More than 165,000 Afghans flee Pakistan after deportation order - GulfToday

More than 165,000 Afghans flee Pakistan after deportation order


Afghan refugee boys carrying hens arrive to cross the Torkham border on Thursday. AFP

Torkham: More than 165,000 Afghans have fled Pakistan in the month since its government ordered 1.7 million people to leave or face arrest and deportation, officials said on Thursday.

The majority rushed to the border in the past several days as the Nov.1 deadline approached and police began to open up dozens of holding centres to detain arrested Afghans.

Authorities on the Afghan side of the border have been overwhelmed by the scale of the exodus as they attempt to process those returning — some of whom are setting foot in Afghanistan for the first time in their lives.

AfghanrefugeesNov2 Afghan refugees arriving from Pakistan walk at the Torkham border. AFP

 "We are constantly in contact with them (Pakistani authorities) asking for more time. People must be allowed to return with dignity," the Taliban government's Refugees Minister Khalil Haqqani told reporters.

Taliban authorities set up the centre several kilometres from a border crossing, as well as camps for families with nowhere to go, after a bottleneck there sparked an "emergency situation" for thousands of stranded people, an official said.

At the largest border crossing at Torkham in Khyber Pakhtunkhwa province, officials worked into the early hours of Thursday to clear a queue of 28,000 people that stretched for seven kilometres.

Just over 129,000 have fled from Khyber Pakhtunkhwa, the provincial home department said, while a total of 38,100 have crossed through Chaman in Balochistan province, border officials there said.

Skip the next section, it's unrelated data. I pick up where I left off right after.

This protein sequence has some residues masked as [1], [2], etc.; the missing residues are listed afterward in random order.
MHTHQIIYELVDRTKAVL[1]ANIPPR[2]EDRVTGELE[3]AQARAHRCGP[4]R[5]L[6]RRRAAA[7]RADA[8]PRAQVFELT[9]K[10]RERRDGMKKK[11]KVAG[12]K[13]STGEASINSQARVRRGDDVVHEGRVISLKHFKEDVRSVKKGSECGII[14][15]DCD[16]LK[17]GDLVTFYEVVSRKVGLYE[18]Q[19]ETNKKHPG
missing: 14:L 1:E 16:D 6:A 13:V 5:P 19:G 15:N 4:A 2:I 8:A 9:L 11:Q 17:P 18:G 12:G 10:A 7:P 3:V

Afghans-mohajar Afghan nationals with their belongings gather as they head back to Afghanistan at the Torkham border crossing. AFP

As pressure at the borders eased, officials vowed to keep up their immigration crackdown, detaining hundreds of Afghans, while encouraging undocumented families to continue leaving voluntarily.

More than 100 people were detained in one police operation in the mega city of Karachi on Thursday, while police rounded up 425 Afghans in Quetta, the city closest to the Chaman border crossing.

"I have the card but this morning police raided our home and told us they would verify our IDs. We would rather leave than endure police raids at our homes," Hameed Khan, a 30-year potter born at a refugee camp in Peshawar, said at a police station in Karachi, where he had settled.

After the country's interior minister met the Afghan ambassador in Islamabad on Thursday, Pakistan announced that women and children under the age of 14 leaving voluntarily would be spared body searches and biometric scanning at the border, in line with cultural sensitivities.

"The constitution of Pakistan gives every person who is present on this soil the right to a fair trial, but these refugees have been denied that right," said Moniza Kakar, a Karachi-based human rights lawyer.


Agence France-Presse



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